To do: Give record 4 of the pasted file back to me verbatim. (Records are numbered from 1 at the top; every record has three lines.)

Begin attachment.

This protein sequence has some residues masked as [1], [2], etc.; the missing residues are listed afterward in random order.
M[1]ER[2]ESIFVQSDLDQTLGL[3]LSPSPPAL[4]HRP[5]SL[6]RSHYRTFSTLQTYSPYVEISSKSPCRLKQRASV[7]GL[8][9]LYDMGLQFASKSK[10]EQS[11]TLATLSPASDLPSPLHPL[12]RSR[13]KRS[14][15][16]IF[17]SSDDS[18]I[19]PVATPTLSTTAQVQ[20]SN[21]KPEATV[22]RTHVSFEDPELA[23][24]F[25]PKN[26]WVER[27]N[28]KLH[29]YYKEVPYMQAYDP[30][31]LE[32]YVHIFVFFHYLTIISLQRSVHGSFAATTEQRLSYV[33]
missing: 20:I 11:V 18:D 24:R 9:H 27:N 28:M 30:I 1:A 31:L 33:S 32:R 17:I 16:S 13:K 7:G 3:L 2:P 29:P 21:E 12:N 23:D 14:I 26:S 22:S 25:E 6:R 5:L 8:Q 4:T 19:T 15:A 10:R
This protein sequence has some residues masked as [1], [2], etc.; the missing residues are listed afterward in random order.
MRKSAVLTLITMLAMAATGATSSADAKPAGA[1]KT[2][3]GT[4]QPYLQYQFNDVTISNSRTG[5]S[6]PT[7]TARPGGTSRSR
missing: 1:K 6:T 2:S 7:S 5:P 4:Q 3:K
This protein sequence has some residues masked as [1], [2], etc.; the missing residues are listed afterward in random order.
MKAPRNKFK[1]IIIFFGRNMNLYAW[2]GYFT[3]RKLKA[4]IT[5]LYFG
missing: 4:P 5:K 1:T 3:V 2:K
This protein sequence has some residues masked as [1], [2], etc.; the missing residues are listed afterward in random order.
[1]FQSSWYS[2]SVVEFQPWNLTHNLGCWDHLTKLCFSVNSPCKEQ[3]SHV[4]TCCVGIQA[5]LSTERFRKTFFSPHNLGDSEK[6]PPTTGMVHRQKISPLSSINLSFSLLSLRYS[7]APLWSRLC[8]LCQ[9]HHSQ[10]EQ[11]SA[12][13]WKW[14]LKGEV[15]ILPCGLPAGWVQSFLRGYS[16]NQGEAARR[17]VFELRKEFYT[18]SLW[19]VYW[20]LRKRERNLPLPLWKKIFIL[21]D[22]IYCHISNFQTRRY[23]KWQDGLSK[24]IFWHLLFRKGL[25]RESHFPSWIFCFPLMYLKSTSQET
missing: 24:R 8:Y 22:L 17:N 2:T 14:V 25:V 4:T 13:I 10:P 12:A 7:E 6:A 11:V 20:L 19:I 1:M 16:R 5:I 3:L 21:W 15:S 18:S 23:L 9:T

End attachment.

This protein sequence has some residues masked as [1], [2], etc.; the missing residues are listed afterward in random order.
[1]FQSSWYS[2]SVVEFQPWNLTHNLGCWDHLTKLCFSVNSPCKEQ[3]SHV[4]TCCVGIQA[5]LSTERFRKTFFSPHNLGDSEK[6]PPTTGMVHRQKISPLSSINLSFSLLSLRYS[7]APLWSRLC[8]LCQ[9]HHSQ[10]EQ[11]SA[12][13]WKW[14]LKGEV[15]ILPCGLPAGWVQSFLRGYS[16]NQGEAARR[17]VFELRKEFYT[18]SLW[19]VYW[20]LRKRERNLPLPLWKKIFIL[21]D[22]IYCHISNFQTRRY[23]KWQDGLSK[24]IFWHLLFRKGL[25]RESHFPSWIFCFPLMYLKSTSQET
missing: 24:R 8:Y 22:L 17:N 2:T 14:V 25:V 4:T 13:I 10:P 12:A 7:E 6:A 11:V 20:L 19:I 1:M 16:R 5:I 3:L 21:W 15:S 18:S 23:L 9:T